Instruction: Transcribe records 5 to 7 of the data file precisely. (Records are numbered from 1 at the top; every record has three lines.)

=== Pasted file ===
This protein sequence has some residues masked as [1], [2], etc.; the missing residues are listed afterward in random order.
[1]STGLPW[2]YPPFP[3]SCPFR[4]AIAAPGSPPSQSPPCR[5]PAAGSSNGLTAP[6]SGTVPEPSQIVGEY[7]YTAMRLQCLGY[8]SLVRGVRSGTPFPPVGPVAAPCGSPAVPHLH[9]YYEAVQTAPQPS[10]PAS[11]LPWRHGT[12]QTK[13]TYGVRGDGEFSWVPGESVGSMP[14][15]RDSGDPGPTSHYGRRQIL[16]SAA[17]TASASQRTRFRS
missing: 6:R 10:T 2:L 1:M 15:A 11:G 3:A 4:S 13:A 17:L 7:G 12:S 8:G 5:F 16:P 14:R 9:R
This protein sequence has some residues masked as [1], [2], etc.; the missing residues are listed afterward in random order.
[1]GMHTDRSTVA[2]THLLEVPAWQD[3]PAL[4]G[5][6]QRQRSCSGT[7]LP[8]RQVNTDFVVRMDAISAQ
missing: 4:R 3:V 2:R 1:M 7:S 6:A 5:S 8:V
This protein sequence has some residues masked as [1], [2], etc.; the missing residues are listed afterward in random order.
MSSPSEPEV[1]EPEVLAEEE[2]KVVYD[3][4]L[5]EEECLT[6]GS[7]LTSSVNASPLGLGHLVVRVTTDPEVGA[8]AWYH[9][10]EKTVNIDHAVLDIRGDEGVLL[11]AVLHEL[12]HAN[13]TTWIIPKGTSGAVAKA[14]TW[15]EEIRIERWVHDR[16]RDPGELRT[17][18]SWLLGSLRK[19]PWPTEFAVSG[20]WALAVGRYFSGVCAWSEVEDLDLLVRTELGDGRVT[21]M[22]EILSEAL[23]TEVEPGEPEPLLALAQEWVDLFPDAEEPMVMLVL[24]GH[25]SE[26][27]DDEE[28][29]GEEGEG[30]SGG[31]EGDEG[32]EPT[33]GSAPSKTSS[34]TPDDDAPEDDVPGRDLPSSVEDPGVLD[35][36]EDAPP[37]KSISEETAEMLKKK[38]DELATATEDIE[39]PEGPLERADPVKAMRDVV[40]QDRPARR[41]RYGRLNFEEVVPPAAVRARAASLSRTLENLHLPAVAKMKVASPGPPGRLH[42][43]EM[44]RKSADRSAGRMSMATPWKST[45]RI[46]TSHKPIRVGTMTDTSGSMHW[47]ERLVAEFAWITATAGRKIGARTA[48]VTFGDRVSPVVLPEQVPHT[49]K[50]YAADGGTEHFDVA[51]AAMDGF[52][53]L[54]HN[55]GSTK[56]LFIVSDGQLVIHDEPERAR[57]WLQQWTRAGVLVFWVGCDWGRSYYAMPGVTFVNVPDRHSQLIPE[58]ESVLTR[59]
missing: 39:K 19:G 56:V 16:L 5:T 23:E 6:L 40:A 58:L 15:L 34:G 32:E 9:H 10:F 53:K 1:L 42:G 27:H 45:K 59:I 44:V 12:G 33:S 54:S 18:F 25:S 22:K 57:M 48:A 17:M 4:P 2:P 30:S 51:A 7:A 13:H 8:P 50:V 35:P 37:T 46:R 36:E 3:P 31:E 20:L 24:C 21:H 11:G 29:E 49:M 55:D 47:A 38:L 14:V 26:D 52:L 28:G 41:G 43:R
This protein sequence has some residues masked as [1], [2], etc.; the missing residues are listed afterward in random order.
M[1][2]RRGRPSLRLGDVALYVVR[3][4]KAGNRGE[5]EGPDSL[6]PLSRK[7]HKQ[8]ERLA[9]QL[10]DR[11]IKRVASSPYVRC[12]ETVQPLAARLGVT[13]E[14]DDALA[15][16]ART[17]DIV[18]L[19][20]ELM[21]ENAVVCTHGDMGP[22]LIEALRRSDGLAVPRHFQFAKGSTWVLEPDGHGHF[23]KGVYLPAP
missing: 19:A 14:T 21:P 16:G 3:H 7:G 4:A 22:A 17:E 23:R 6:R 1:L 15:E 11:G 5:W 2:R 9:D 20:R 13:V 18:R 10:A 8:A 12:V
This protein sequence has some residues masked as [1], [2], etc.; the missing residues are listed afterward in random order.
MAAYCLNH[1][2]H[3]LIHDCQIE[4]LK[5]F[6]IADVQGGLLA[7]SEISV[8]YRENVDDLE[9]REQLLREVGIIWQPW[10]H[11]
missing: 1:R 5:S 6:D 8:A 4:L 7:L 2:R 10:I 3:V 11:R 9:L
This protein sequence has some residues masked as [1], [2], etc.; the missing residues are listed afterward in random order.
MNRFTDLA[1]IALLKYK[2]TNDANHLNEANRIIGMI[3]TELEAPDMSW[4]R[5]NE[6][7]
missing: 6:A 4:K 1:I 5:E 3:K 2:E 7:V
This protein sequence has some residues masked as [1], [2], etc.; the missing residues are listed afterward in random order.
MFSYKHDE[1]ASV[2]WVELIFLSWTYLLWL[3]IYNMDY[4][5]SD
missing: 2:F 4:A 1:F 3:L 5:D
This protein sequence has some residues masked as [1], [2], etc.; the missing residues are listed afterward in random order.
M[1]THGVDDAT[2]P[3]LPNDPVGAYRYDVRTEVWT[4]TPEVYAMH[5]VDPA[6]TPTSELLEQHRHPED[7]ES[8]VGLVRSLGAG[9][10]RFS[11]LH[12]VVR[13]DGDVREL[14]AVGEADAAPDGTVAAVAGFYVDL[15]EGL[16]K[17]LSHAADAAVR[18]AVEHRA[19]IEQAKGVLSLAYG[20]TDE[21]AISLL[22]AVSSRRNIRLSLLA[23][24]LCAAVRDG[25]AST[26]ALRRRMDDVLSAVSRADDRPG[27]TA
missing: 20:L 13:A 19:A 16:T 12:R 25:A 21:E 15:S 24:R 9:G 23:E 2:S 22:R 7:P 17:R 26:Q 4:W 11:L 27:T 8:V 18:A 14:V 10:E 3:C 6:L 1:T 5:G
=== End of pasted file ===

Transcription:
This protein sequence has some residues masked as [1], [2], etc.; the missing residues are listed afterward in random order.
MAAYCLNH[1][2]H[3]LIHDCQIE[4]LK[5]F[6]IADVQGGLLA[7]SEISV[8]YRENVDDLE[9]REQLLREVGIIWQPW[10]H[11]
missing: 1:R 5:S 6:D 8:A 4:L 7:L 2:R 10:I 3:V 11:R 9:L
This protein sequence has some residues masked as [1], [2], etc.; the missing residues are listed afterward in random order.
MNRFTDLA[1]IALLKYK[2]TNDANHLNEANRIIGMI[3]TELEAPDMSW[4]R[5]NE[6][7]
missing: 6:A 4:K 1:I 5:E 3:K 2:E 7:V
This protein sequence has some residues masked as [1], [2], etc.; the missing residues are listed afterward in random order.
MFSYKHDE[1]ASV[2]WVELIFLSWTYLLWL[3]IYNMDY[4][5]SD
missing: 2:F 4:A 1:F 3:L 5:D